cert-manager           cert-manager-69b4f77ffc-jxkgz                 1/1     Running     0          162m
    cert-manager           cert-manager-webhook-c67fbc858-88292          1/1     Running     2          162m

    It’s beautiful.

    The entire deployment takes about 5 minutes on 4 t2.micros.

    K3s ships with Traefik, and a local storage provisioner. Local storage isn’t very useful here, getting the EBS plugin working is on the checklist down the road. I added cert-manager a tool that unexpectedly blew my mind. How easy handling certificates has become is incredible.

    Deploying the dashboard using cert-manager and traefik ingress

    I am absolutely terrified of man in the middle attacks afflicting my static website. Let us make sure we are safe.

    - hosts: k3s_master
      become: True
      gather_facts: True
        - name: Install cert-manager crds
          shell: "k3s kubectl create namespace cert-manager"
        - name: Install cert-manager
          shell: "kubectl apply -f https://github.com/jetstack/cert-manager/releases/download/v0.11.0/cert-manager.yaml --validate=false"

    Create this manifest with your email:

    apiVersion: cert-manager.io/v1alpha2
    kind: ClusterIssuer
      name: letsencrypt-staging
        # You must replace this email address with your own.
        # Let's Encrypt will use this to contact you about expiring
        # certificates, and issues related to your account.
        email: heeroyuy@wingzero.net
        server: https://acme-staging-v02.api.letsencrypt.org/directory
          # Secret resource used to store the account's private key.
          name: example-issuer-account-key
        # Add a single challenge solver, HTTP01 using nginx
        # An empty 'selector' means that this solver matches all domains
        - selector: {}
            ingress: {}

    Okay, I want a secure ~route~ ingress for the dashboard. Let’s register a certificate for the url we want to use. I have a wildcard DNS entry for *.igou.io going to the master so it just has to be within that subdomain.

    apiVersion: cert-manager.io/v1alpha2
    kind: Certificate
      name: dashboard-certificate
      namespace: kubernetes-dashboard
      secretName: kubernetes-dashboard-acme-certificate
        name: letsencrypt-staging
        kind: ClusterIssuer
      commonName: dashboard.igou.io
      - dashboard.igou.io

    To check if it got made correctly:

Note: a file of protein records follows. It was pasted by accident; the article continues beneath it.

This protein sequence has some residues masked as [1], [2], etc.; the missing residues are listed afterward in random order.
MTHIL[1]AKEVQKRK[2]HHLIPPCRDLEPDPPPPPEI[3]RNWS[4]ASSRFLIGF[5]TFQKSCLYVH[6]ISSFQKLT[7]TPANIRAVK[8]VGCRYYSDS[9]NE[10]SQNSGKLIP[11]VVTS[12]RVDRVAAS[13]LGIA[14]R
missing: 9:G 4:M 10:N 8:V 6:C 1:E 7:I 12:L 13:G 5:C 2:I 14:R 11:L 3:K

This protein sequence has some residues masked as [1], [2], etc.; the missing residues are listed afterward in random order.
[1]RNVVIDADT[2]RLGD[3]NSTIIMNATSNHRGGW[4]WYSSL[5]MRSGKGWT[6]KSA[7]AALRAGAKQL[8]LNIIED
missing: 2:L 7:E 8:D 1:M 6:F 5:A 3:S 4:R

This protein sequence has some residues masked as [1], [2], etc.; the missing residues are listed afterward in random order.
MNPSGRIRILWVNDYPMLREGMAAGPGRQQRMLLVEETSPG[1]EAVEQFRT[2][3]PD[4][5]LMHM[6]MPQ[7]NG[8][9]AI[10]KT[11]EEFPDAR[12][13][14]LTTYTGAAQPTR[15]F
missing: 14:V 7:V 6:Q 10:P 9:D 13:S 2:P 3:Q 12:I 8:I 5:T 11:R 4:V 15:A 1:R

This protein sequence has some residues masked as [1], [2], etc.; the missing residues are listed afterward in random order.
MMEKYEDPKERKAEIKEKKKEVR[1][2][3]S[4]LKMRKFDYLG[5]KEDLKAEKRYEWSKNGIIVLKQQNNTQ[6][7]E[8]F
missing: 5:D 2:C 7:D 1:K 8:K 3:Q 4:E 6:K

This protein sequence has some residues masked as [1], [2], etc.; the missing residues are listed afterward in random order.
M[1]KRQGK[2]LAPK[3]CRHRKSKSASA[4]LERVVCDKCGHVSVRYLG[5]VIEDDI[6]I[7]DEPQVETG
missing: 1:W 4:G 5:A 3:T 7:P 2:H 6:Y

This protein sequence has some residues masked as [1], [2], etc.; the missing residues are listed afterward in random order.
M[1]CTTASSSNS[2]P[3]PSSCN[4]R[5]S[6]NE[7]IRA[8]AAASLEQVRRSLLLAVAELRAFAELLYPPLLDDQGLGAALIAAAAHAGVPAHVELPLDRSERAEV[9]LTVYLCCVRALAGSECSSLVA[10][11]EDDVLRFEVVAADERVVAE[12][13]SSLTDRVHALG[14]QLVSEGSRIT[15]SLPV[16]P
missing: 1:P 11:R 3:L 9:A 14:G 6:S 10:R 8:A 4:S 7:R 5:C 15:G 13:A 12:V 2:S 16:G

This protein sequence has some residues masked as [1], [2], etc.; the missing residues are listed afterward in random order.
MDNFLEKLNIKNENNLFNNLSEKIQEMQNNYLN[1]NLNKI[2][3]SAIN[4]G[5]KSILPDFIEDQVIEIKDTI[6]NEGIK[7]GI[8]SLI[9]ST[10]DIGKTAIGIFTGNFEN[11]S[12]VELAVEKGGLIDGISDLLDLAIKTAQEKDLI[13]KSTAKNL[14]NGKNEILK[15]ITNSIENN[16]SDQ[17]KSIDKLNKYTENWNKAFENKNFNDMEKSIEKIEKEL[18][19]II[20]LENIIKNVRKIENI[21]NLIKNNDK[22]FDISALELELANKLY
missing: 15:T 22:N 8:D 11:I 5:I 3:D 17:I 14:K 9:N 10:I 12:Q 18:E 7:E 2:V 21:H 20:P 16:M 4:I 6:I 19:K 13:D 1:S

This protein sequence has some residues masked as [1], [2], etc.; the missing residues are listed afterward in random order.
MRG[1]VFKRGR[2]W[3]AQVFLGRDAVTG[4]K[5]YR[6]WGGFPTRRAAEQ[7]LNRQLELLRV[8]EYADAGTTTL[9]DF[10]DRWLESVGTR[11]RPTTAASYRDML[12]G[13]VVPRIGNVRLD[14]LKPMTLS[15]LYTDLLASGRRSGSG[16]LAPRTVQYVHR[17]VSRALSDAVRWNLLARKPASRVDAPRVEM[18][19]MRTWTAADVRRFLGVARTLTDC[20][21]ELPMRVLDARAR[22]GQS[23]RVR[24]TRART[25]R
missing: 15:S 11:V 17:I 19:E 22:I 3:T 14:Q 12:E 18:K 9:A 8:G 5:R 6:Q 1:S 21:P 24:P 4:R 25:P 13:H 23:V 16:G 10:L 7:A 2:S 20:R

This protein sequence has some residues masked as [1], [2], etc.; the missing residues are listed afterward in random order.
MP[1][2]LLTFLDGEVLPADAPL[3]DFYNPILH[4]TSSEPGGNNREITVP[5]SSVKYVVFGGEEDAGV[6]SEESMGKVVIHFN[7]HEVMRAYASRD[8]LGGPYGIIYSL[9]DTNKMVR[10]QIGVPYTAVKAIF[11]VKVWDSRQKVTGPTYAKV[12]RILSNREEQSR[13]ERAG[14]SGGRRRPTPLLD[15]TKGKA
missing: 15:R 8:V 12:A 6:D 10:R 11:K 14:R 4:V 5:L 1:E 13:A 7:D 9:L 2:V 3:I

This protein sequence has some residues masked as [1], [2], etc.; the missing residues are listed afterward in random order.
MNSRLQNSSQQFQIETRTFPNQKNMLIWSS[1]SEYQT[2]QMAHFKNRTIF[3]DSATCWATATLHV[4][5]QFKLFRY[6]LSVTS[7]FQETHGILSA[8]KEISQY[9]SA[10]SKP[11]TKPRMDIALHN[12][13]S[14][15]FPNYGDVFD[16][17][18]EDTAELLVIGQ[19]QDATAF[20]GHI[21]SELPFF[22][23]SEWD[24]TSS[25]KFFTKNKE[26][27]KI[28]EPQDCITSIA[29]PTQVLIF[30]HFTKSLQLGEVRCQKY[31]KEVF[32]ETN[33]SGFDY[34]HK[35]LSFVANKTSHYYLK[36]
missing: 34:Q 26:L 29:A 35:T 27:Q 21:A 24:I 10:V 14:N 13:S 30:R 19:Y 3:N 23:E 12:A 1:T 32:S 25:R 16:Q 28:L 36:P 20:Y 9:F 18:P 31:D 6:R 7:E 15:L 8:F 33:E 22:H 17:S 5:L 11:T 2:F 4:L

$ kubectl describe cert -n kubernetes-dashboard
    Name:         dashboard-certificate
    Namespace:    kubernetes-dashboard
      Common Name:  dashboard.igou.io
      Dns Names:
      Issuer Ref:
        Kind:       ClusterIssuer
        Name:       letsencrypt-staging
      Secret Name:  kubernetes-dashboard-acme-certificate
        Last Transition Time:  2019-11-07T00:47:13Z
        Message:               Certificate is up to date and has not expired
        Reason:                Ready
        Status:                True
        Type:                  Ready
      Not After:               2020-02-04T23:47:12Z
    Events:                    <none>

    If this hangs for like 5 minutes, check the logs via $ kubectl logs cert-manager-xyzbbq -n cert-manage

    Don’t do this over and over against LetsEncrypt’s PROD testing your automation like I did. You can only request 5 certificates for a domain per week.

    To make the ~route~ ingress:

    $ kubectl get svc kubernetes-dashboard -n kubernetes-dashboard
    NAME                   TYPE        CLUSTER-IP    EXTERNAL-IP   PORT(S)   AGE
    kubernetes-dashboard   ClusterIP   <none>        443/TCP   3h35m

    Okay. The service is listening on 443. Let’s make an ingress:

    apiVersion: extensions/v1beta1
    kind: Ingress
        ingress.kubernetes.io/protocol: https
        ingress.kubernetes.io/redirect-entry-point: https
        k8s-app: kubernetes-dashboard
      name: kubernetes-dashboard
      namespace: kubernetes-dashboard
      - host: dashboard.igou.io
          - backend:
              serviceName: kubernetes-dashboard
              servicePort: 443
      - secretName: kubernetes-dashboard-acme-certificate

    This should work. I’m still working on figuring out whitelists, to make this a little more secure.